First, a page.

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Ask the Strategist: So, I Bought a Cane Chair. Now What?

My own beautiful (but so, so stiff) Safavieh Couture Hattie French Cane dining chairs. Photo: Retailer

In our advice column, Ask the Strategist, we take your most burning shopping questions and survey friends, call up experts, and draw on our own personal experience to answer them. If you have an online-shopping question of your own, please send it to with the subject Ask the Strategist. We’re here to help.

I caved and bought a cane chair. It’s absolutely beautiful, and I wouldn’t dream of returning it. But it’s very uncomfortable, especially when I’m sitting in it all day long. Is there an attractive seat cushion that will give me some relief without taking away from the aesthetics of the chair?

Cane chairs seem to be having a moment, though maybe, as our friends at Curbed pointed out a year ago, they’ve never stopped having one. Whether you’re in the resale market seeking out vintage furniture or simply browsing Urban Outfitters, the classic woven rattan chair is everywhere. And while they’re beautiful and timeless, if you’ve ever had the pleasure (?) of sitting on one of these fine specimens, you know that their longevity has nothing to do with their comfort. First popularized by Marcel Breuer’s Cesca design in the late 1960s and ’70s, the cane chair is perfectly fine if you’re only sitting on it at mealtime, but any prolonged use (say, for instance, as a pandemic-era desk chair) can be downright unpleasant.

As a fellow cany, if you will, I feel your pain — quite literally. I purchased two cane chairs last month for my dining table, which, for the last year, has doubled as my workstation. After a week of sitting on one for eight hours a day, I was in agony. They were far too beautiful to return, so I started researching chair cushions in earnest. And though I haven’t settled on a pair just yet (I’m writing this from my chair covered in a Barefoot Dreams blanket, which helps only a little bit), I’ve turned up 12 options that will provide you some relief without completely throwing off your aesthetic.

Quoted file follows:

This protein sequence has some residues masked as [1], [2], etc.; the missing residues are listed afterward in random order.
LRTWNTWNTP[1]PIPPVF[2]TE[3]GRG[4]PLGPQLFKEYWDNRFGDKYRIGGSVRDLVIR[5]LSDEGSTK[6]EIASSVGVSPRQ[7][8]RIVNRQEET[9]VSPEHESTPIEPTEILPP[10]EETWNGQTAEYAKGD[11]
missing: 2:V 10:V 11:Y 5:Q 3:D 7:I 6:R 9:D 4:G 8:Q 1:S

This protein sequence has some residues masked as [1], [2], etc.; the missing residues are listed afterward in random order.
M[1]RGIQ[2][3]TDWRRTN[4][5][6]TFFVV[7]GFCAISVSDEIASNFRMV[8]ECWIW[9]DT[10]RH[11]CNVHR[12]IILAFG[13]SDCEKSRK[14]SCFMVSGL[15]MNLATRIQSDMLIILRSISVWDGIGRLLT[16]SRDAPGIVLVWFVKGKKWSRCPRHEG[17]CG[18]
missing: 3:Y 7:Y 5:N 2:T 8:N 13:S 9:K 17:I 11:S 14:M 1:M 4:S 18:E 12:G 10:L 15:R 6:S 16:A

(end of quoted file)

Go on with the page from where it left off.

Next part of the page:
When I first started looking for a cushion for my cane chair, my mind immediately went to sheepskin (who doesn’t like sheepskin?), and I landed here. The soft texture of this seat cushion will create a nice contrast with the rough cane, and the neutral color won’t take away from the natural tones of your chair. This set of two from Article is made from 100 percent New Zealand and Australian sheepskins and will give you about two inches of extra support.

If your cane chairs are around a dining table, white sheepskin might feel a tad risky. This one is also 100 percent real sheepskin — but in black, so you can count on fewer trips to the dry cleaners, which is the recommended way to keep both of these intact.

You could also opt for a sheepskin rug and drape it over your chair. This is both stylish and functional — not only will it cushion the seat, but it’ll add a layer of coziness to the back of the chair too. Writer Lauren Ro loves her sheepskin rug from Overland. “As soon as it arrived, my toddler dove onto it and started rolling around like a dog, literally giggling with glee at how nice it felt. We were both immediately obsessed,” she says. This is smaller than Ro’s runner, but the perfect size to toss over a chair.